Moritz, what logic? I just stated that closing this non-blog would not really hurt the spamers but the real visitors. Does this not sound logical to you? This has nothing to do with expecting guarantees or anything like that - it's just writing down a fact (and maybe a little compliment).

Martin Hiegl, 2006-07-17

Just authenticate all comment posters with a system like this?


Ben Rose, 2006-07-17

Maybe this would confuse the spam robots? At least for a short while.

scode is not safe anymore :-(

Ole Saalmann, 2006-07-17

there is a new captcha engine in town: this could actualy be fun.

Giuseppe Grasso, 2006-07-17

I think a few of you are missing my point.

Currently I am quite able to keep the spambots from posting comments. The captcha is not the only measure. Once in a while a human spammer (or our resident idiot) posts a comment, but that is quickly rectified.

My point is, or better my two points are:

What worries me is the size of the assault. If only ONE bot succeeds, the site is destroyed. I am not going to remove n thousand comments. And I am not going to leave them posted.

What bothers me is the amount of abusive traffic, currently more than 1 in 4 hits are spam attempts. If we get to 9 out of 10, then my tolerance level is reached.

Volker Weber, 2006-07-17

Now I understand! In that case I hope that your legitimate traffic increases more than your abuse traffic, so the 90% level stays out of reach !!! (btw - thanks for a great site)

Richard Hogan, 2006-07-17

Would be a shame to show white flag for Spam. I know that page now for about 7 days and I really enjoy reading it. Although I really can understand you, I wonder if there is no solution for it, you can't stop the robots to visit your site but to post comments :)

Nicolas Kübler, 2006-07-17

Obviously, the cure for the second point is a lot harder to find. Even if you could have anti-spam measures smart enough to filter out enough of the posted spam, it's probably next to impossible to prevent these punks from trying. Let's hope for the best!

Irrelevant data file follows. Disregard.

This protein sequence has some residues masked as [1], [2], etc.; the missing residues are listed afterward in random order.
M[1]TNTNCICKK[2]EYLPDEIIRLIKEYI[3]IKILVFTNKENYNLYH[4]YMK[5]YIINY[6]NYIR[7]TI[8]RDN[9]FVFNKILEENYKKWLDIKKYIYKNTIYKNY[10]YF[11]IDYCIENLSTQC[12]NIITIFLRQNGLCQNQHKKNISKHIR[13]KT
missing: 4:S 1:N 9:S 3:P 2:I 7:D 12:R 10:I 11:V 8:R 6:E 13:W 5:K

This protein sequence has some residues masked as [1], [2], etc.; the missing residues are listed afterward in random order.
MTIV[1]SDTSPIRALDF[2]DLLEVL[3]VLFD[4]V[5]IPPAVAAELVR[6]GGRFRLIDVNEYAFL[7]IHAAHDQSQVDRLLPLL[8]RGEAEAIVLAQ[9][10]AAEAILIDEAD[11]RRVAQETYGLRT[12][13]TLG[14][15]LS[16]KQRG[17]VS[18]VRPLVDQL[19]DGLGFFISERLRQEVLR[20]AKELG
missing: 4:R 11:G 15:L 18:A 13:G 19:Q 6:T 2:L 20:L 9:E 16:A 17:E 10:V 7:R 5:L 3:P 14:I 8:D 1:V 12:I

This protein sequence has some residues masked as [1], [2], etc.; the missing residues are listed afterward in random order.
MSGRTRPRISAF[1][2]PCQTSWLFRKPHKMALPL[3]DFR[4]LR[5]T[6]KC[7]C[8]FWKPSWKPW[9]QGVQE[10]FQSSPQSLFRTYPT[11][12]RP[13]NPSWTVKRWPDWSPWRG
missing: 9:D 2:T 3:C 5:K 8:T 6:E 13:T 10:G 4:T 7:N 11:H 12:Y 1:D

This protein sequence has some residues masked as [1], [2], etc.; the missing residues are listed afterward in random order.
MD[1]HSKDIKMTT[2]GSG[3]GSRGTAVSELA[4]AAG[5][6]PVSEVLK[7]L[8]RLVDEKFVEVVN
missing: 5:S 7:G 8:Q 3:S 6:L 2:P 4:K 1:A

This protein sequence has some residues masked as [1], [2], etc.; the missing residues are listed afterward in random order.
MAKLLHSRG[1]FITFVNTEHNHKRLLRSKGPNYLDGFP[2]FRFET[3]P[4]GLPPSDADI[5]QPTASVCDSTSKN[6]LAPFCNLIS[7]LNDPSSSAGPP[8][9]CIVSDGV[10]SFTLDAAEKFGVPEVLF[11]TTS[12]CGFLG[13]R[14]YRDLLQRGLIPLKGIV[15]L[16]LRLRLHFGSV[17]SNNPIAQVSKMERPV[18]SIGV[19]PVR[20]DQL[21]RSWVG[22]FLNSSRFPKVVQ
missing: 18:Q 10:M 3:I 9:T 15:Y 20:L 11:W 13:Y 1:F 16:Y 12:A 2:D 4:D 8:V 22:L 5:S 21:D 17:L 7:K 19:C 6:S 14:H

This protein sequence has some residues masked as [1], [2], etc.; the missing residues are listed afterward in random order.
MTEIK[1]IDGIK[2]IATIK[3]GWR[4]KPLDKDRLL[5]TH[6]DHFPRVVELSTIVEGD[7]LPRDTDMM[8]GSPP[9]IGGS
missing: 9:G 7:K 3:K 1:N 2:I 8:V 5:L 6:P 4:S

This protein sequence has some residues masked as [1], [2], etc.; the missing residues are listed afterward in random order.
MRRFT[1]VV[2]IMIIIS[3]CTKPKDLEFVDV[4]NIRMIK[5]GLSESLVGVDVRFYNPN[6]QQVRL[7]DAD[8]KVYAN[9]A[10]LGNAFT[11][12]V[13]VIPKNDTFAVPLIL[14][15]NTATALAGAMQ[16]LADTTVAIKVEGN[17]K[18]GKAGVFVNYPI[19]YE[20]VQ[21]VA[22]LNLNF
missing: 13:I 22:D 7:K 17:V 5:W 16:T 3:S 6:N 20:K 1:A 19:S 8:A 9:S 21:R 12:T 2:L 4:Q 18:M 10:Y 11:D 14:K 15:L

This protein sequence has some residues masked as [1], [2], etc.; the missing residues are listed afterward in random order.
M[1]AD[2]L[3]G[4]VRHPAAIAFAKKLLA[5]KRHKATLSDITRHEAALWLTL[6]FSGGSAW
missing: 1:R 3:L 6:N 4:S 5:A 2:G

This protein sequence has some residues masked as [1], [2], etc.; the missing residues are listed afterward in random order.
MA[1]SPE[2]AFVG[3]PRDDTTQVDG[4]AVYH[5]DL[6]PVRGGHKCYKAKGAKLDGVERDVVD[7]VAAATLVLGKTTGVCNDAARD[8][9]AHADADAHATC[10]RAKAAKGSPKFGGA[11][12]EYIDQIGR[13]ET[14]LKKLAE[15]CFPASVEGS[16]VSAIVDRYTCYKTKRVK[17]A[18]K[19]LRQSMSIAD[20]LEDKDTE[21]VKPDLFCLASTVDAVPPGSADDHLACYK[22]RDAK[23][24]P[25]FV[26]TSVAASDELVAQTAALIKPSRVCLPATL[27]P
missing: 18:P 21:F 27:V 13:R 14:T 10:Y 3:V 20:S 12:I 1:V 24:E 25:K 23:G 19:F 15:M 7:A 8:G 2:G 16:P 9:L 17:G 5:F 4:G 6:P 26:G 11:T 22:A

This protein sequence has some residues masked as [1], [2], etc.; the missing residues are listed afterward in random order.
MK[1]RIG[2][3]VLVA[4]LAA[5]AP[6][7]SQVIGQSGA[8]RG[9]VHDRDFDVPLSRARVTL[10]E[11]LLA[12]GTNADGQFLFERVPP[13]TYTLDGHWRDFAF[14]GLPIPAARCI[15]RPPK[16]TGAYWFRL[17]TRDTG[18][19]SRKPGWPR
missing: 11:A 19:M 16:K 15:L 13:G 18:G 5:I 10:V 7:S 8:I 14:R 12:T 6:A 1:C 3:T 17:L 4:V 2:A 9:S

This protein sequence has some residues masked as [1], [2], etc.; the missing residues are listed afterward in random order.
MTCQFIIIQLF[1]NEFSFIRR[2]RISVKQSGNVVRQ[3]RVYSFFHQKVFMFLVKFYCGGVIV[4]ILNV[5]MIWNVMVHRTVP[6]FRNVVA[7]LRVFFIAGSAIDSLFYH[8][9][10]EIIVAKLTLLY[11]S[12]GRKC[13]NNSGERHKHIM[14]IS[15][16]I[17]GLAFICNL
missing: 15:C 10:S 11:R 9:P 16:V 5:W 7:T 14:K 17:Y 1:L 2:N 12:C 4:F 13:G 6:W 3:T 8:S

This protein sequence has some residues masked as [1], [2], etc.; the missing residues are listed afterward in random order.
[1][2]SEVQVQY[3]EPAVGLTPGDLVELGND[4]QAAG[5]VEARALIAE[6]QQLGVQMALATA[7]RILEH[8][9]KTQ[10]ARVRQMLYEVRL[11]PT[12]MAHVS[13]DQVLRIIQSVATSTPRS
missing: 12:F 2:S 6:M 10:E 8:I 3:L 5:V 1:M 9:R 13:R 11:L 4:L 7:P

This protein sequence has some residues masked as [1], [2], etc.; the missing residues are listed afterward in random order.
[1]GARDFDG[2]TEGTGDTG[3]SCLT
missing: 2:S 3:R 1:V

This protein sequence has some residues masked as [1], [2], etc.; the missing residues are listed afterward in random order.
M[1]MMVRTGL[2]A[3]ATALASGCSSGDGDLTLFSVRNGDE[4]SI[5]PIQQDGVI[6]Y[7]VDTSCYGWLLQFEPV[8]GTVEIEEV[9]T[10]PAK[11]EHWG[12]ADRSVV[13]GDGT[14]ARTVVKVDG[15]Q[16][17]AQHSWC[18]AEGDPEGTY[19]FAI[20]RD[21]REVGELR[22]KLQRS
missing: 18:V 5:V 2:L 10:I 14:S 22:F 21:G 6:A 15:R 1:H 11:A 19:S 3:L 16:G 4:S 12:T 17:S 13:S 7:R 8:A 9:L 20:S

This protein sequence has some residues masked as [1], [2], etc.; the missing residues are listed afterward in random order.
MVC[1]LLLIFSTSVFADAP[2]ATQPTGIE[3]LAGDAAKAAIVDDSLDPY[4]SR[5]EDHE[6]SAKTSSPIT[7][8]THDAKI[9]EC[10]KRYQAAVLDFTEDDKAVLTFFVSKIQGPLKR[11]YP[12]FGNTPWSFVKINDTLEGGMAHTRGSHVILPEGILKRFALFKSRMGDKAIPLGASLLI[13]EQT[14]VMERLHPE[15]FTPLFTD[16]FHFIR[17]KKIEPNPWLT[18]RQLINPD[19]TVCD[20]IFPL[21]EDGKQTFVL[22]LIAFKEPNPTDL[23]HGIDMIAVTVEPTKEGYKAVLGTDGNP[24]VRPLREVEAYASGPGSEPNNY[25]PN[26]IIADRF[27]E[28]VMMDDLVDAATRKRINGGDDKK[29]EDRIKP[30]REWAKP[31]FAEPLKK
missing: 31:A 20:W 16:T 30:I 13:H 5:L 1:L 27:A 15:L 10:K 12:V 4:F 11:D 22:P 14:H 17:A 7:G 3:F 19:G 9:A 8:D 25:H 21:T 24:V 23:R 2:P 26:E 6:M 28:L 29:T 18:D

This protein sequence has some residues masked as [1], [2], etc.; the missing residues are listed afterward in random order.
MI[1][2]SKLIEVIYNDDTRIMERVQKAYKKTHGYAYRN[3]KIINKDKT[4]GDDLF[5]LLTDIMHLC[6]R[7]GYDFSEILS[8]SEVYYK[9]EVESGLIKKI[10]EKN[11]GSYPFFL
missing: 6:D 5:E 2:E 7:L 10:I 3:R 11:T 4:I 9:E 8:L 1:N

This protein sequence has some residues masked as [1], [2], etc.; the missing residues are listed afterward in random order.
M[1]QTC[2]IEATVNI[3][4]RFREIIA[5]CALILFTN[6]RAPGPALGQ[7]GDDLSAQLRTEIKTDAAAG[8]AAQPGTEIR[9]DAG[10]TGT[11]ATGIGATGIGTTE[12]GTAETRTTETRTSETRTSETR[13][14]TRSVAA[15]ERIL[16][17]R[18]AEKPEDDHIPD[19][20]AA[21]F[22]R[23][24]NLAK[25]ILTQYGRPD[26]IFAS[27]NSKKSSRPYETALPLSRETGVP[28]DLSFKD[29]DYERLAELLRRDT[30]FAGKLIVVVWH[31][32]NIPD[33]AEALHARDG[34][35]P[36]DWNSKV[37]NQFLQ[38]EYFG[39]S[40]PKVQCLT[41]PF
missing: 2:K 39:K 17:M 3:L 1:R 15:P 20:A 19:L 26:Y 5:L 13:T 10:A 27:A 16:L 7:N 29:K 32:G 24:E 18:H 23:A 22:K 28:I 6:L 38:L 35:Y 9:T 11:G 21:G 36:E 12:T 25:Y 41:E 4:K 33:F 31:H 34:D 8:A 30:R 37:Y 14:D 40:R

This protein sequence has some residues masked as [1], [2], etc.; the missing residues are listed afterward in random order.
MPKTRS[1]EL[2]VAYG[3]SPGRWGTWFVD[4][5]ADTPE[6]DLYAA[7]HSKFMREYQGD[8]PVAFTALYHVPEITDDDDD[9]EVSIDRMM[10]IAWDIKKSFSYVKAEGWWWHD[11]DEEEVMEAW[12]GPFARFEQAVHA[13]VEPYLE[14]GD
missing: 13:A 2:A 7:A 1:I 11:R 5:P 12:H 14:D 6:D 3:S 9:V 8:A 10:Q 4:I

Maybe we need a fund to keep vowe alive. From this fund a bigger, better box could be financed and maybe also some work hours to maintain smart protective measures. And to make the effort worth it, the infrastructure is scaled such that anyone who pays into the fund can host their blog on it as well. :-)

Ragnar Schierholz, 2006-07-17

I cannot believe that this is a budget problem, traffic costs next to nothing in Germany.

Henning Heinz, 2006-07-17

Ragnar, this is not about money.

Volker Weber, 2006-07-17

Rule 7 -- Those who say "It's not about the money" mean "It's about the money..."

Long time, no post ;-)

Eric Parsons, 2006-07-18

Whatever you say, Eric.

Volker Weber, 2006-07-18

@Eric - It isn't about money. It's about scale.

Volker has said that very few unwanted comments currently make it past the array of countermeasures he has deployed and those are all from humans and easily dealt with.

BUT... The scale of the robotic attacks is now so big though that should just one attack succeed, tens of thousands of spam comments would be the result and, rather than clean it up, he would just pull the plug on I agree that this would be an appropriate, if regrettable response.

Here's the thing Volker. Around 90% (more at weekends) of attempts to deliver email here are already spam or malware and a few do succeed (always spam, never malware). Does this mean that we should pull the plug on email? No because the few exceptions that make it past the countermeasures are still easily dealt with. If it should come to pass that a significant proportion of spam attempts were successful, then the usefulness of email would have been reduced to the point at which it was no further practical use and we may consider pulling the plug.

The trigger is successful spam, surely? Not the 90% of unsuccessful attempts?

Chris Linfoot, 2006-07-18

Spammers hit cgi. Cgi hits the CPU. Thus spammers hit every user, every other site on the same machine, and thus hurt everyone. It isn't only the dirt they are trying to pour into the site, it is also the banging on the door.

Volker Weber, 2006-07-18

And btw: Every since I started reflecting his attempts back to his own machine, he has either given up, or killed his machine. Maybe it also helped that I blocked Iran and Jordan from accessing

Volker Weber, 2006-07-18

I understand. Can you estmate the amount of CPU wasted in this way? Just curious.

Glad to know you've dealt with this pest but there are plenty of other open proxies outside of Iran and Jordan, sadly.

Chris Linfoot, 2006-07-18

Sure it's not about the money, but still infrastructure and helpful people with extra time could be a cure. And this costs money. Not that would really see this an easily set up solution, but...

Ragnar Schierholz, 2006-07-18

It may also possible that the spammer's machine was recently hit by an Israeli missile ;-) Dough.

Btw: Martin I understand what you mean :-)

Moritz Petersen, 2006-07-18

Spam comments seem to have dropped back to below-normal levels in the last few days, don't they? (Mine have dropped to less than a tenth of what they were last week). Perhaps an Israeli missile really did do the trick ;-)

John Keys, 2006-07-19